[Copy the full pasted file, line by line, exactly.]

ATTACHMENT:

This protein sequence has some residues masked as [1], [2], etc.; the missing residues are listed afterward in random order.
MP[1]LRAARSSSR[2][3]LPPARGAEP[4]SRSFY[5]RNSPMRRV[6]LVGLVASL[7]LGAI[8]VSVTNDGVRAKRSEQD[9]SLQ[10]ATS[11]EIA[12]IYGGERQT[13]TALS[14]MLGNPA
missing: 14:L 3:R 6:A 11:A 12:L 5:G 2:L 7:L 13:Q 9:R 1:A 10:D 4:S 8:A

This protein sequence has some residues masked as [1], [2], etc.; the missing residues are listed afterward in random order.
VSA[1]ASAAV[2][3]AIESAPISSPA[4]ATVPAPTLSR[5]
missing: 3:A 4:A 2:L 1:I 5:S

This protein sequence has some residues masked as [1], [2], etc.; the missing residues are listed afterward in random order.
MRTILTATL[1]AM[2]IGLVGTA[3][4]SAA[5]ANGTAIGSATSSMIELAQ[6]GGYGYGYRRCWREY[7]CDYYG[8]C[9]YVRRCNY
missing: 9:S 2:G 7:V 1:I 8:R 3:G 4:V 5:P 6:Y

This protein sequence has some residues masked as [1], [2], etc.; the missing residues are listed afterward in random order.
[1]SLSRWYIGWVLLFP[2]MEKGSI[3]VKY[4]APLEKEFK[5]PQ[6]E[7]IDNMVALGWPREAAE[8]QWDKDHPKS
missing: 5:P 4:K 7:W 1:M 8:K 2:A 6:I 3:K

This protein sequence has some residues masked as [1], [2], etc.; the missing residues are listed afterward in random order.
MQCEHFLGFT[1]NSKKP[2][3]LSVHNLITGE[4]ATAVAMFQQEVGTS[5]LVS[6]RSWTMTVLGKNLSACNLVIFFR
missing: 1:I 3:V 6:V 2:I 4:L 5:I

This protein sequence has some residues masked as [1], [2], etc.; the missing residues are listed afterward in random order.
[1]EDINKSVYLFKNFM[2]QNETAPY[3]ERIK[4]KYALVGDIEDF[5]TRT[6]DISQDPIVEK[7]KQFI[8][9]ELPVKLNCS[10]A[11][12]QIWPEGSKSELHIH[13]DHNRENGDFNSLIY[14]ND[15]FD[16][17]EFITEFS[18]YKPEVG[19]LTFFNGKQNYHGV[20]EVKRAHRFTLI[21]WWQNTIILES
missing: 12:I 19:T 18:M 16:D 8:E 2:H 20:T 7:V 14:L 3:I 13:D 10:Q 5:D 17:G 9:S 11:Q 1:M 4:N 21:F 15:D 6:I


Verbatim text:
This protein sequence has some residues masked as [1], [2], etc.; the missing residues are listed afterward in random order.
MP[1]LRAARSSSR[2][3]LPPARGAEP[4]SRSFY[5]RNSPMRRV[6]LVGLVASL[7]LGAI[8]VSVTNDGVRAKRSEQD[9]SLQ[10]ATS[11]EIA[12]IYGGERQT[13]TALS[14]MLGNPA
missing: 14:L 3:R 6:A 11:A 12:L 5:G 2:L 7:L 13:Q 9:R 1:A 10:D 4:S 8:A

This protein sequence has some residues masked as [1], [2], etc.; the missing residues are listed afterward in random order.
VSA[1]ASAAV[2][3]AIESAPISSPA[4]ATVPAPTLSR[5]
missing: 3:A 4:A 2:L 1:I 5:S

This protein sequence has some residues masked as [1], [2], etc.; the missing residues are listed afterward in random order.
MRTILTATL[1]AM[2]IGLVGTA[3][4]SAA[5]ANGTAIGSATSSMIELAQ[6]GGYGYGYRRCWREY[7]CDYYG[8]C[9]YVRRCNY
missing: 9:S 2:G 7:V 1:I 8:R 3:G 4:V 5:P 6:Y

This protein sequence has some residues masked as [1], [2], etc.; the missing residues are listed afterward in random order.
[1]SLSRWYIGWVLLFP[2]MEKGSI[3]VKY[4]APLEKEFK[5]PQ[6]E[7]IDNMVALGWPREAAE[8]QWDKDHPKS
missing: 5:P 4:K 7:W 1:M 8:K 2:A 6:I 3:K

This protein sequence has some residues masked as [1], [2], etc.; the missing residues are listed afterward in random order.
MQCEHFLGFT[1]NSKKP[2][3]LSVHNLITGE[4]ATAVAMFQQEVGTS[5]LVS[6]RSWTMTVLGKNLSACNLVIFFR
missing: 1:I 3:V 6:V 2:I 4:L 5:I

This protein sequence has some residues masked as [1], [2], etc.; the missing residues are listed afterward in random order.
[1]EDINKSVYLFKNFM[2]QNETAPY[3]ERIK[4]KYALVGDIEDF[5]TRT[6]DISQDPIVEK[7]KQFI[8][9]ELPVKLNCS[10]A[11][12]QIWPEGSKSELHIH[13]DHNRENGDFNSLIY[14]ND[15]FD[16][17]EFITEFS[18]YKPEVG[19]LTFFNGKQNYHGV[20]EVKRAHRFTLI[21]WWQNTIILES
missing: 12:I 19:T 18:M 16:D 8:E 2:H 20:T 7:V 14:L 3:I 13:D 10:Q 5:D 17:G 9:S 11:Q 1:M 4:N 21:F 15:D 6:I